Five things to ponder after the Brickyard 400

Indianapolis is in the books and Jeff Gordon has made history as the first five-time winner of NASCAR's Brickyard 400.

Five things to ponder after the Brickyard 400
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Jeff Gordon, Hendrick Motorsports Chevrolet
Jeff Gordon, Hendrick Motorsports Chevrolet
Jeff Gordon, Hendrick Motorsports Chevrolet
Jeff Gordon and Kasey Kahne
Kasey Kahne, Hendrick Motorsports Chevrolet
Aric Almirola, Richard Petty Motorsports Ford
Race winner Jeff Gordon, Hendrick Motorsports Chevrolet
Kyle Larson, Ganassi Racing Chevrolet
Austin Dillon, Richard Childress Racing Chevrolet
Race winner Jeff Gordon, Hendrick Motorsports Chevrolet
The 2014 edition of the 'Crown Royal Presents the John Wayne Walding 400 at the Brickyard Powered by BigMachineRecords.com, part of the Kroger Super Weekend at the Brickyard is over! Yes, that's the official name. Jeff Gordon has won, Kasey Kahne is mad, NASCAR is going to throw the book at Denny Hamlin, and Joe Gibbs threw a plane at Tony Stewart.

1.)  Fast car + Smart pit strategy + Clean air = Victory

Jeff Gordon got his 5th Brickyard 400 with a combination of a great car, good pit strategy and air. Yep, air. Gordon told his crew all day long that the car was great in clean air, while he really struggled in traffic. At one point he came on the radio and said traffic was just 'killing his car.' Once Gordon was able to clear Kasey Kahne on the final restart, it was game-over. Alan Gustafson needs a lot of credit for allowing the track and the race to come to the No. 24 instead of trying to out-think-the-room like some of folks did (Darian Grubb and Denny Hamlin). By staying out just a few more laps than the No. 5, it gave Gordon the chance to have enough fuel and also enjoy slightly fresher tires late. 

2.)  Tires mattered

Tires mattered today late, but not exactly the way we thought it would. With Kahne having pitted around lap 127, he put himself in a box with both tires and fuel. I get the strategy, but I don't like it. I'd much rather have my guy with better tires late in a run at the end of a race than at the start with a five lap advantage even. That combo kept Kahne from being able to clean up his tires the way he wanted to on the restart and Gordon was ready to pounce. When the No. 5 couldn't get the tires to stick on the restart, even the 'King Of Brutal Restarts' himself was able to clear double K. Game over.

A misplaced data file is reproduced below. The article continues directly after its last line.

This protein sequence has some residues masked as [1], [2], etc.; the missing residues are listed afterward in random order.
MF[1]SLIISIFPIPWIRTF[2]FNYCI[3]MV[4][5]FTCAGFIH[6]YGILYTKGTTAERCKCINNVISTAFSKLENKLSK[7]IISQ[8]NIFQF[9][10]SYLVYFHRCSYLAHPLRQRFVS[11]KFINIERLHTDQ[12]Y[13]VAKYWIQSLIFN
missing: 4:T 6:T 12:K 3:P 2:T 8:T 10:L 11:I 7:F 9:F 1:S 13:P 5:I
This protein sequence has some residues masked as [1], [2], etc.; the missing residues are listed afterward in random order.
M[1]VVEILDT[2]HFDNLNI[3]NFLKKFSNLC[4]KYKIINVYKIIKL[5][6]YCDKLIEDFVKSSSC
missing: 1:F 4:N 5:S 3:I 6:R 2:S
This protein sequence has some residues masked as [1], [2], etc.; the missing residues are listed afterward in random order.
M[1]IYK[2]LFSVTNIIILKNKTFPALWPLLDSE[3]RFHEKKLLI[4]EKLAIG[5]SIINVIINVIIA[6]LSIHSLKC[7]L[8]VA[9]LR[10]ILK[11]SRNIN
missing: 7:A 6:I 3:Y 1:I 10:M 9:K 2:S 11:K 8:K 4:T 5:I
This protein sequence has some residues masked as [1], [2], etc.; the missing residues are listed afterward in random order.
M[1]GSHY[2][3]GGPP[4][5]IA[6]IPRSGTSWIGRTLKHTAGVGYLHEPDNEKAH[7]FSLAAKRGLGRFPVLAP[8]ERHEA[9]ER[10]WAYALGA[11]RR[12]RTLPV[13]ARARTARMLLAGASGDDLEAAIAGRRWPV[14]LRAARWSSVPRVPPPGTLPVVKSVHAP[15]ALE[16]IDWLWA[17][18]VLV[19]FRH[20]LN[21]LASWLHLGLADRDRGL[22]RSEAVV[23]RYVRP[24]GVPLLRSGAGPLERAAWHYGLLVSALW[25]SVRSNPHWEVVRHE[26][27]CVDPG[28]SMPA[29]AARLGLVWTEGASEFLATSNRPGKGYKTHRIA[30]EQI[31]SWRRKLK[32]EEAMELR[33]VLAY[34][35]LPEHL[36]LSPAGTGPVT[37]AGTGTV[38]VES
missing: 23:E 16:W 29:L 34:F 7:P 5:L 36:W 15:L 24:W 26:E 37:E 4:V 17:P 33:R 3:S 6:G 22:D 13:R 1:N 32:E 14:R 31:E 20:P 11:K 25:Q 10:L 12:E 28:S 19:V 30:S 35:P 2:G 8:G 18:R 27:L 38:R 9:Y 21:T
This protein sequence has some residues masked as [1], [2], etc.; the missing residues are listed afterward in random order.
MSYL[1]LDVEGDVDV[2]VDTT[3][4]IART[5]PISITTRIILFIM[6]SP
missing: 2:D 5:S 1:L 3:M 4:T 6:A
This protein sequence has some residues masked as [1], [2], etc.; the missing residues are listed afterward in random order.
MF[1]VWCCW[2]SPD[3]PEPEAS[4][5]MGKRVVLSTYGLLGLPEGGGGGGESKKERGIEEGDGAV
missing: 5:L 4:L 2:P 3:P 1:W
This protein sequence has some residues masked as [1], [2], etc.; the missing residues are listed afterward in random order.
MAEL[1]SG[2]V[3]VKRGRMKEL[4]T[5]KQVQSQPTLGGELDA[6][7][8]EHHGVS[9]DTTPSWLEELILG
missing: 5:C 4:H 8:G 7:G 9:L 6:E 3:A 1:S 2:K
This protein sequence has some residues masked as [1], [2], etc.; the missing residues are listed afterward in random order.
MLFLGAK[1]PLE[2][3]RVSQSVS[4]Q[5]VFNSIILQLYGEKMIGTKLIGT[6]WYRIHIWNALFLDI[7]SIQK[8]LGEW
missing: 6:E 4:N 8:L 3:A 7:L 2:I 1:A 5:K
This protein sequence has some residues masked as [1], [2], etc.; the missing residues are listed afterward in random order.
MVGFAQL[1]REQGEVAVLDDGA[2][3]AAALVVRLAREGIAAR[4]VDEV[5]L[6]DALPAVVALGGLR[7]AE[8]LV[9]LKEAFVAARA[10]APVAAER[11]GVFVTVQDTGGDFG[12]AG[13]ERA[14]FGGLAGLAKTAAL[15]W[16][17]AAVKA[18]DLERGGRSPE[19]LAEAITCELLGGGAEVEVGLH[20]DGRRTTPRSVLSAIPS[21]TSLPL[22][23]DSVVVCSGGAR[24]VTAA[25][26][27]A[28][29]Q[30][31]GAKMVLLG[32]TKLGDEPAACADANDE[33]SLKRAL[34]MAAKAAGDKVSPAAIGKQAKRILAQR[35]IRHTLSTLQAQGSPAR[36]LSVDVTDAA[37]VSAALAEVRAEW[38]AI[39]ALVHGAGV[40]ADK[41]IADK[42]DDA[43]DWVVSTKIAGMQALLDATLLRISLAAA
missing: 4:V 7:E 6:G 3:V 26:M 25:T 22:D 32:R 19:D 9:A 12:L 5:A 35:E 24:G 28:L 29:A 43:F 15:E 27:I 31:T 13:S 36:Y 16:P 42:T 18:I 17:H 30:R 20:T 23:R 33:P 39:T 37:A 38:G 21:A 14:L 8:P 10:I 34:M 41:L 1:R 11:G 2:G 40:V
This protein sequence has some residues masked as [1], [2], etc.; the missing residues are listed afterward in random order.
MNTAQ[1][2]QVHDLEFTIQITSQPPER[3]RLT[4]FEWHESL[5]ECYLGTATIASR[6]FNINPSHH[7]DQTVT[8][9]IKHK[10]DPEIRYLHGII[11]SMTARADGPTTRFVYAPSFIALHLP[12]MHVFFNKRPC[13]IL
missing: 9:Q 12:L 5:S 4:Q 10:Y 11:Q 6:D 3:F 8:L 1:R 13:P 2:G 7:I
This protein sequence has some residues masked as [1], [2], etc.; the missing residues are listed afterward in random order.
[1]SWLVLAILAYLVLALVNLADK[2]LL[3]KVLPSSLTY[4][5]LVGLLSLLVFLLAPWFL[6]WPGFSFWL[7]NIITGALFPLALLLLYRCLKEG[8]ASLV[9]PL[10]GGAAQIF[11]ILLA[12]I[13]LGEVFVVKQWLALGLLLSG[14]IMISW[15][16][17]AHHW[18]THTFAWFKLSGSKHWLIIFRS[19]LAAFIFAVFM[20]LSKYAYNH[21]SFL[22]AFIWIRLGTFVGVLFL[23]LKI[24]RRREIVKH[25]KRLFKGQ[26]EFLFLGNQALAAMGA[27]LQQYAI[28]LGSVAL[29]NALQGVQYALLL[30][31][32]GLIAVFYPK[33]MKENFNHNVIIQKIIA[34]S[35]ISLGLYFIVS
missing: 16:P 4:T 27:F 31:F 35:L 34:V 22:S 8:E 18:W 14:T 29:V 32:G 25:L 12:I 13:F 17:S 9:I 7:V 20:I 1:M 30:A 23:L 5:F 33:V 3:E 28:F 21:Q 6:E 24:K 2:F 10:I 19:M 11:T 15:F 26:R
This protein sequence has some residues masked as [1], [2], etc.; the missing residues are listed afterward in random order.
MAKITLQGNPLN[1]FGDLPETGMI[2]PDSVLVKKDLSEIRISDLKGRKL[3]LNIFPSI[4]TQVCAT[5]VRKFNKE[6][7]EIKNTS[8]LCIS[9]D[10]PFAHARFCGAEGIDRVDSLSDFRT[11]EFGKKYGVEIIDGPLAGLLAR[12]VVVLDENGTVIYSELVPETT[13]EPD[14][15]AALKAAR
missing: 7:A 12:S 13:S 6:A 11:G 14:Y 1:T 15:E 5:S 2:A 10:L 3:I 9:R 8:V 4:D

3.)  A fifth win at Indy could lead to a fifth December at the head table

With Gordon going to Victory Lane, it gets back to a Brickyard trend of having championship caliber drivers taking the win. The last few races were an abberation with Paul Menard and Ryan Newman kissing the bricks. Gordon's win sends another strong message to his rivals that he is fully capable of not just of winning races, but winning another Cup championship as well. If you look at the history of the Brickyard 400, you can see how it gives a late-July boost to title contenders and reinforces their place as one of the teams to bear. We saw yet another example of that on Sunday. 

4.) The stands don't lie

Indianapolis Motor Speedway is indeed a special place. It is sacred to all of the NASCAR drivers and teams. You can tell by the comments and their emotions what it means to race and to win at Indy. NASCAR will always be at The Brickyard and they should be. As the top series in American motorsports, it has to be featured at Indy. That said, the uniqueness has worn off for the fans. The stands don't lie. The racing is not good at Indy for NASCAR, even if the story lines sometimes are. It is getting harder and harder for NASCAR to create iconic moments at this track. Because of that, it is going to continue to be a struggle filling the stands moving forward. Do I have an answer? No. The venue can only make up for the racing for so long though. I liken a great race track to a great golf course. There needs to be multiple ways for the golfer to approach and attack the holes and there needs to be multiple styles of driving that can all work on a great track. That doesn't seem to be the case at Indy right now. Not sure how to fix it, but it is reality. 

5.) The future looks bright

Did you see Kyle Larson finish 7th? Did you see Austin Dillon finish 10th? The future is bright. Somewhere, on a really nice charter jet, Juan Pablo Montoya is wondering why he could never get that No. 42 to go like the kid they call 'Young Money' has this year.
 
My name's Ryan Hyatt and I'm on the radio. Catch us every Monday night at 7pm est. where Motorsport.com manager Nick DeGroot stops by to debate some of the hottest topics in the world of motorsports; click HERE to tune in.
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